Wrongful Convictions, Exonerations, & Remunerations in New York
Mark Denny’s case has recently made news headlines here in New York: After spending almost three decades in prison for crimes he never committed, the city of New York agreed to pay him close to $10 as part of a settlement; avoiding a costly lawsuit against the city and New York Police Department alleging that the department purposely framed Denny for the crimes years ago.
And Denny’s case is, sadly, not an anomaly: Another man who spent years in prison after being wrongfully convicted in connection with former New York police detective Louis Scarcella is now also suing the city in federal court. His is merely one of 14 cases that have been thrown out in connection with Scarcella for use of “questionable tactics.” The lawsuit accuses the police and city of civil rights conspiracy denial of due process and malicious prosecution.
There is no question that one of the most important jobs of criminal defense attorneys is to prevent wrongful convictions and protect people’s constitutional rights. According to statistics, false accusations and confessions, mistaken identification, poor forensic evidence, misconduct, perjury, and racial bias are among the many factors that have sent hundreds of people wrongfully convicted to prison; including here in New York.
Current Exonerations & Compensation for Wrongful Conviction
According to the National Registry data, the number of wrongful convictions that occur each year are only growing, and include exonerations and compensation paid to prisoners who were wrongfully convicted. According to the analysis, the top reasons linked to the increasing exonerations include an increase in DNA testing, mistakes made in identifying drugs (usually due to defective field test kits), and greater prosecutorial accountability. In fact, DNA tests alone have been the basis for approximately one-fourth of all of exonerations within the last 30 years. In addition, more than half of all exonerations involved overcoming false accusations or perjury; most commonly linked to child sex abuse and homicide cases.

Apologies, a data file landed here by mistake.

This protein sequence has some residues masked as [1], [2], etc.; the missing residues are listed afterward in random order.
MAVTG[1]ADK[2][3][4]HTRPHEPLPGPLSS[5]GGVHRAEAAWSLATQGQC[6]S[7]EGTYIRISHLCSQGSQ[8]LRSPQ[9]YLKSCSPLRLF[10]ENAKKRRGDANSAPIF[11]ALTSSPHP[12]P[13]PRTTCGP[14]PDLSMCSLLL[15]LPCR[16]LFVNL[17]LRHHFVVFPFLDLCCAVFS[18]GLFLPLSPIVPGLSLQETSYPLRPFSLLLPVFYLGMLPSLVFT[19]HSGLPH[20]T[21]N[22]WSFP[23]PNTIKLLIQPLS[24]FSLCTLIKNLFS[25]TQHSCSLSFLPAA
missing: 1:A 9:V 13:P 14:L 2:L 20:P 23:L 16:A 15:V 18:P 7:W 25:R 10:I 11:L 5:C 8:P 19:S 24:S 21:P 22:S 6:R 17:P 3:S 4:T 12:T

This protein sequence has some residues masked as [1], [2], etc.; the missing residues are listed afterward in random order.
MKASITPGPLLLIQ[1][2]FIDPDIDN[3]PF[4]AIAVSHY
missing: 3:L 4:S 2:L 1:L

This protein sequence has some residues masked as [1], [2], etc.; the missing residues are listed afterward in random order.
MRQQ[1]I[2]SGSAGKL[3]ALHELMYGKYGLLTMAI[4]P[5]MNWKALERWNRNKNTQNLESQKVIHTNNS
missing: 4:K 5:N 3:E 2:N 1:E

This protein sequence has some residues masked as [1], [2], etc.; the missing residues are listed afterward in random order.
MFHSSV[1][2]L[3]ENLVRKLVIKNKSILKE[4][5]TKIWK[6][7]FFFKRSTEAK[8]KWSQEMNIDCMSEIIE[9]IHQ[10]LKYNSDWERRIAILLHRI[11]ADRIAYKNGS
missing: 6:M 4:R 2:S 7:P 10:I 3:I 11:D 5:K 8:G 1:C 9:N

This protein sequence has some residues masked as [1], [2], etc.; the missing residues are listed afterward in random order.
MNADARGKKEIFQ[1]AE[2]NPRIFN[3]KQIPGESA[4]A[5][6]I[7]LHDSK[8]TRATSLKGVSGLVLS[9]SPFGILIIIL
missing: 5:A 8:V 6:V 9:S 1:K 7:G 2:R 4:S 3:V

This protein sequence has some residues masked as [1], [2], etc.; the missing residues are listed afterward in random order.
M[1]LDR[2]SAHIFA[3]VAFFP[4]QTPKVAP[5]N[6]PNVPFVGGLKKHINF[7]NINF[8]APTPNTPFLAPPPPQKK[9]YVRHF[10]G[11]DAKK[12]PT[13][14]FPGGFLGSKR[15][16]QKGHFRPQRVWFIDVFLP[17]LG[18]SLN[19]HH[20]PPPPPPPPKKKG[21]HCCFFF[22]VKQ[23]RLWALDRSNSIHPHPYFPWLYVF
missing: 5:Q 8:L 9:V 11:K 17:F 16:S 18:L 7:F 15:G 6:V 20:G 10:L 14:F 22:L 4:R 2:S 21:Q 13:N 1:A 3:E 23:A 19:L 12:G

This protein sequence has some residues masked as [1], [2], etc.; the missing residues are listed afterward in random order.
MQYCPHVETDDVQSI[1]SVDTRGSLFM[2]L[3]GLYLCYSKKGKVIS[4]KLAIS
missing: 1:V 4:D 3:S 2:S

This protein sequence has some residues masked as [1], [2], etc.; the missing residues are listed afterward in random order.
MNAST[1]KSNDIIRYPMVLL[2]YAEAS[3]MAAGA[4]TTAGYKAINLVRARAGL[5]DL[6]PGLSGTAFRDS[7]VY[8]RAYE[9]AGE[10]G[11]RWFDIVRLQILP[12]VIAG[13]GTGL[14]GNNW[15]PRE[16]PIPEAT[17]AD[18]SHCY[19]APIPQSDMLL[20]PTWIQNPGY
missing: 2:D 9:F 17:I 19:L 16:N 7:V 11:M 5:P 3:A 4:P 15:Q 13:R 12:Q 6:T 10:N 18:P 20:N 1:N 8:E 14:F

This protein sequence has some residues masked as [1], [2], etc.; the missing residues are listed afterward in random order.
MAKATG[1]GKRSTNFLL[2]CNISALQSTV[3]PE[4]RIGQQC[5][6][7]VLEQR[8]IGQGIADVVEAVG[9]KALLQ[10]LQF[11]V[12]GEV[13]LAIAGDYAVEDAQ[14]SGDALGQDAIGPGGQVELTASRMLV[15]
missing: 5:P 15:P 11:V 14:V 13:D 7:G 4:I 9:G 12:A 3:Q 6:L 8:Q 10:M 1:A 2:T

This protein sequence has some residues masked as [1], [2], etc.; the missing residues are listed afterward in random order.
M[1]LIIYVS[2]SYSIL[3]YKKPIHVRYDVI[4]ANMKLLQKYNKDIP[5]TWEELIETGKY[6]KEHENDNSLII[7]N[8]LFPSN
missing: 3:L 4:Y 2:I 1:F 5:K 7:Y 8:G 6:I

New York reportedly has the third highest number of exonerations over the last three decades, with close to 300 total. As with other states, approximately 90 percent of all exonerees are men, with black men representing approximately 50 percent of the total. The top offenses connected to exonerations included murder; followed by drug offenses. In addition, New York has no limits when it comes to remunerations, as exhibited in the recent Central Park five case, whereby the five men wrongfully convicted received a settlement of $40 million.
Don’t Risk Wrongful Conviction: Contact Our New York Criminal Defense Attorneys
If you have been accused of a crime, don’t risk becoming the victim of a criminal injustice or wrongful conviction—contact our experienced New York criminal defense attorneys at the office of Phillip J. Murphy to find out how we can help.